Some persons, in the name of presenting the Vaiṣṇava community with new and ‘nectarian’ literatures, are unwittingly administering apa-siddhānta (poison). By digesting such poison, the innocent devotee becomes prone to accepting more and more apa–siddhānta as the real conclusions of the previous ācāryas. Such acceptance of apa-siddhānta cripples the spiritual advancement of an aspiring devotee.
The Supreme Lord Śrī Caitanya Mahāprabhu has warned:
bahu-śāstre bahu vākye cite bhrama haya
sādhya sādhana śreṣṭha nā haya niścaya
“If one reads too many books and accepts the opinions of too many people, doubt will arise in the heart. One will not be able to ascertain what the supreme goal of life is.” (Cc. Ādi. 16.11)
Out of their great compassion, our spiritual guardians have written and recommended many scriptures for us to study, yet regrettably we quickly become tired of reading them and desire to read something new – something that we have not heard of before. This is typical of our modern consumer mentality. Our parama-guru, Śrīla Prabhupāda, did not approve of this mentality:
“I may say that this practical devotional service is the secret to understanding the śāstras. My Guru Mahārāja used to say that for one who is not engaged in devotional service, reading all the books is simply like licking the outside of the honey jar. One who thinks that the books are the thing, is content in this way. But we should learn the secret to open the jar and taste the honey. In this way, if we simply understand one book, or one śloka, the perfection is there. Lord Caitanya warned about reading too many books, although I see in America this is very popular to get volumes and volumes of books and not understand one. Anyway, by sincerely working by carefully executing the instruction of the spiritual master, you will be all successful by Kṛṣṇa’s Grace.” (Letter to Pradyumna Dāsa 17 Feb.1968)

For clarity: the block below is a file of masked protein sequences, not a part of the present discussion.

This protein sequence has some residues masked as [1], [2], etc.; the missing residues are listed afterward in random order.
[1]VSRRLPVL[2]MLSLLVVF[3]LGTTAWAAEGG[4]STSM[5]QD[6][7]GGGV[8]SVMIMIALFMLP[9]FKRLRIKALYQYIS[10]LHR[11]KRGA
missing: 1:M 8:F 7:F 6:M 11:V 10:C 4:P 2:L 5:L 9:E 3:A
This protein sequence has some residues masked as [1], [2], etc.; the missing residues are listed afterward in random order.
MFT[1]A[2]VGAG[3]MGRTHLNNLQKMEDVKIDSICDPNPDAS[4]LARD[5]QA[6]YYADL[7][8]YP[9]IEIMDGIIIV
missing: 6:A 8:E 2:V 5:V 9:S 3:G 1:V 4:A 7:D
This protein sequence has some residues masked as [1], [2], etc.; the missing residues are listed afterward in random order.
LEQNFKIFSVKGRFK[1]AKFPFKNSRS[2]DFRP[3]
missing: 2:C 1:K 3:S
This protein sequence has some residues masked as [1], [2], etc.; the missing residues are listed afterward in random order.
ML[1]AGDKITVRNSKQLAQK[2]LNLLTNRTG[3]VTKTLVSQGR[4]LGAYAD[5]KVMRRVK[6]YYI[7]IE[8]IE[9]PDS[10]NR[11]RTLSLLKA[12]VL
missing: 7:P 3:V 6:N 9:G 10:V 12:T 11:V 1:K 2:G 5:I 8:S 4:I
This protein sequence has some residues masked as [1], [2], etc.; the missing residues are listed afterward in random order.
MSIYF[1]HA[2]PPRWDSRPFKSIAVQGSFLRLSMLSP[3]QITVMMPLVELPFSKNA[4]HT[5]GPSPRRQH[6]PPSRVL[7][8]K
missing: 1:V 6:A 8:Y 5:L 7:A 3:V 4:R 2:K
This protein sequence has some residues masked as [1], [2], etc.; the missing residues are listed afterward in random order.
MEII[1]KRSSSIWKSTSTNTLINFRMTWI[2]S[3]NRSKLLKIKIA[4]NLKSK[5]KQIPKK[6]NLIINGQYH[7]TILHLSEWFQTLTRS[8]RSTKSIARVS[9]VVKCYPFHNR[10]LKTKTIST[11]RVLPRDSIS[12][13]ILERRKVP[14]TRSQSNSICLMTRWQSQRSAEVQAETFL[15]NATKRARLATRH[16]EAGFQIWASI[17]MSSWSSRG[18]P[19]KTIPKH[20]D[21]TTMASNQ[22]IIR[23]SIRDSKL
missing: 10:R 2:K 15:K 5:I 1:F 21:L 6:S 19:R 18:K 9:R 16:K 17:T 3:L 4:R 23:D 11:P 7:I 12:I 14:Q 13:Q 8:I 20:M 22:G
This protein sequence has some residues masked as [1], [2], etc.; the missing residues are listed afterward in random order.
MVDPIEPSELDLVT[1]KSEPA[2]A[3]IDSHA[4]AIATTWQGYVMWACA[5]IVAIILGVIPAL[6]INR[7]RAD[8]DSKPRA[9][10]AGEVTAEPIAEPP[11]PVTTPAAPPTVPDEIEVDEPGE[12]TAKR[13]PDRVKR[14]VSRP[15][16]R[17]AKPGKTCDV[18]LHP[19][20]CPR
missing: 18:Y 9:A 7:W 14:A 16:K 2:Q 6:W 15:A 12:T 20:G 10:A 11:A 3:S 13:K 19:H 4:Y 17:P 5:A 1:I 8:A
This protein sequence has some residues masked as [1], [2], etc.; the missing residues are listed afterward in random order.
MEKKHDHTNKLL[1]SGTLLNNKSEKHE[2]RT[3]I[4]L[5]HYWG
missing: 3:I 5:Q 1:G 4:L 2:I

The unauthorised tendency to read many books does not only pertain to reading so-called devotional literature. Such books also include books on the lives of famous sahajiyā and māyāvādī gurus, Christian mysticism, Tantra, UFOs, mundane novels, Tibetan Buddhist meditation techniques and the prophecies of Nostradamus to name but a few. Such mundane books are known as asat-śāstreṣu and fall under the category of prajalpa since they are full of topics unrelated to pure devotional service. Such books are useless for our advancement in Kṛṣṇa consciousness.
The great Vaiṣṇava saint Śrī Madhvācārya has advised that one who is serious about attaining the lotus feet of Lord Hari should become callous towards such worthless books (na codasinaḥ śāstrāni).
To read many books, for whatever the reason, can be the cause of ruination for a sādhaka if it is done without the guidance of a senior Vaiṣṇava. Śrīla Śrīdhara Deva Gosvāmī Mahārāja has commented that even the reading of the Bhāgavatam without the permission of a senior devotee cannot be considered as pure devotional service. We may attain some knowledge by such study, but we will not attain bhakti. Reading on our own initiative is only knowledge-seeking which does not promote pure devotion, śuddha-bhakti.
The bewildered mind may dictate to us that by reading many books (such as Advaita Prakāśa) that we will obtain a greater understanding of the Supreme Lord or that we will obtain a greater knowledge of the scriptures, but this is doubtful. Unfortunately, by studying unauthorised books or even by hearing too many opinions one runs the risk of spoiling his advancement in Kṛṣṇa consciousness. One should therefore not read, translate, or publish those books that are not recommended by Śrī Guru and the previous ācāryas.